Opinion

Why Joe Hart's Torino Move Is Good For England

I have a theory as to one reason (of many) the England National Team tends to underperform in major tournaments: the players all play in the same league. Every England international plays in the Premier League. One might argue this breeds familiarity and is therefore good for the national team, but I think it leads to a lack of stylistic variety in the team and makes the payer pool stagnant. It's basically like inbreeding, is what I'm saying.

Four World-Beating Teams That Could’ve Been If Not For Transfers

With three months still remaining in Europe’s major leagues, four of the five most-watched competitions are pretty much already decided. In Germany, Bayern Munich have ostensibly been crowned champions with an 18-point lead over their nearest rivals. In England and France, it would be shocking to see Manchester City and PSG throw away their respective 13-point and 11-point advantages. Spain is tighter, but Barcelona comfortably sit nine points clear of Atletico Madrid.

Inter Milan Were Supposed To Be Fun. What Happened?

Clubs have DNA. Not in the chemical sense but more in terms of the enduring cultural traits which are endemic to every single iteration of the team they put out onto the field.

Manchester United and their propensity for scoring late, important goals.

Barcelona and their Cruyffian pass pass pass.

Tottenham Hotspur and their glorious failure.

These are values which develop and manifest in a number of different ways. But over the course of many generations, fans will be able to witness these teams reverting to the values built into the very fabric of the club.

Which Footballer Would Make The Best Music Video?

Every footballer music video is bad. This makes sense. Footballers are not musicians, nor are they dancers. But still, the footballer music videos could be better. There is room for improvement. 

We think part of this is down to which footballers are making music videos and which footballers are not. No one cares what Jese has to say, no offense to Jese. However, these four footballers (well, one is a coach) would make excellent music videos, we think.

Roberto Firmino

Geoff Cameron Deserves To Be Heard

Geoff Cameron doesn’t hold back. Whether on or off the pitch, he’s not afraid to get stuck in. He’s not shy about supporting unpopular Trump policies or calling out a former USMNT coach. In a recent interview, he straight up said the U.S. would have qualified for the World Cup had Jurgen Klinsmann remained as coach, but the Geoff Cameron Bruce Arena comments stood out the most.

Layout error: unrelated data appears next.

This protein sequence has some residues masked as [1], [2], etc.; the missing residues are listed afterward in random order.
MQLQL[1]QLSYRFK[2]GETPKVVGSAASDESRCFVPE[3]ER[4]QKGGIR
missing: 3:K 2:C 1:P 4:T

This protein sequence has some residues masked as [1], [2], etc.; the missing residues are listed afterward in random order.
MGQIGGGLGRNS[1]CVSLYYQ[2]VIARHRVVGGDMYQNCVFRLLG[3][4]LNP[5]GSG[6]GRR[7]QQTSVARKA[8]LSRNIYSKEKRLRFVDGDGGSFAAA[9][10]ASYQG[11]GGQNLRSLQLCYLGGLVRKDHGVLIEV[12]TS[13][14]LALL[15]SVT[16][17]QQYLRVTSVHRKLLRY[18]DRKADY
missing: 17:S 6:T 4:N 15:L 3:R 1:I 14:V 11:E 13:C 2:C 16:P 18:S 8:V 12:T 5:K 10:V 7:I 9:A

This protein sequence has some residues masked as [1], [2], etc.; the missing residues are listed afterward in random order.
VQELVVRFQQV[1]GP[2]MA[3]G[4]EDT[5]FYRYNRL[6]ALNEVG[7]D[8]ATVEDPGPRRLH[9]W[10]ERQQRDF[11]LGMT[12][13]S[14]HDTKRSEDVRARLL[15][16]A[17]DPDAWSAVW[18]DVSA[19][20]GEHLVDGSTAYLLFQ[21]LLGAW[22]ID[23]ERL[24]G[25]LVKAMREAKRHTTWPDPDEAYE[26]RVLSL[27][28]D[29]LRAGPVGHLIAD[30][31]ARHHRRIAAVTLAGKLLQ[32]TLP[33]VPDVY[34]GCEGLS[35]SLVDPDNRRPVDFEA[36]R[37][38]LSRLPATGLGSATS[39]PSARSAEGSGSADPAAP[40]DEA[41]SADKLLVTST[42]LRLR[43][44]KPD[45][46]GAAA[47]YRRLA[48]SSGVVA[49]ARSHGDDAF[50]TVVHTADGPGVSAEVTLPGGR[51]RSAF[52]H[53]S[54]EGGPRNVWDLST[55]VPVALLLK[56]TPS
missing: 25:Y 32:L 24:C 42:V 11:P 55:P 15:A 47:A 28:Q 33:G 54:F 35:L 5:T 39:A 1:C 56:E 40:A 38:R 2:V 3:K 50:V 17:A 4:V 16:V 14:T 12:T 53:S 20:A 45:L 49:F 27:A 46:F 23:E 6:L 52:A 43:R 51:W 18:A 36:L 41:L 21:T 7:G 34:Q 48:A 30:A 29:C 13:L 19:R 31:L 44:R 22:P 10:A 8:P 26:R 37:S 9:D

10 Rising Stars Of The 2018 FIFA World Cup, Ranked

No event defines an athlete’s career quite like the World Cup. It’s why people still look at Lionel Messi like he’s got something to prove (he doesn’t) and why the name Chris Wondolowski still brings a tear to the eye of many Americans. The 2014 World Cup made Mario Gotze an international icon, turned James Rodriguez into the hero of Colombians everywhere and earned DeAndre Yedlin a Spurs contract. 

Mexico's Consecutive World Cup Round Of 16 Defeats, Ranked By Misery

There's something tragic about each of Mexico's six-straight World Cup Round of 16 eliminations — being unable to reach the quarterfinals has become a haunting nightmare for El Tri. However, it doesn't detract from the country's long and rich history of playing in the world's greatest competition.

In fact, Mexico is one of the national teams with the most World Cup appearances. El Tri have been present at 15 World Cups, only trailing Argentina (16), Italy and Germany (17), and Brazil (20).

Imagining A 2017-18 North vs. South EPL All-Star Game, Er, Match

All-Star gaaaames. There’s nothing more exciting than watching the NBA’s West beat the East 192 to 182 while the 6-10 Anthony Davis scores 52 points off 39 shots, and there’s nothing more sporting than watching Canadian journeyman Will Johnson crunch Bastian Schweinsteiger on the ankle after the German graciously appears following a grueling summer spent winning the World Cup.

UEFA Nations League Draw Gives Us 2 Awesome Groups And 14 Not-So-Awesome Groups

The UEFA Nations League is objectively a cool idea — turn meaningless friendlies into interesting competitions, replace boring lopsided matches with enticingly even matchups, create another tournament for players and fans to enjoy. But Wednesday’s draw didn’t exactly get the pulses racing for next fall’s Nations League schedule outside of a handful of UEFA’s 55 countries.

League A, Group 1 is awesome: Germany, France and the Netherlands. Group A4 is pretty good too: Spain, England and Croatia. But the other 14 groups fail to really move the needle. 

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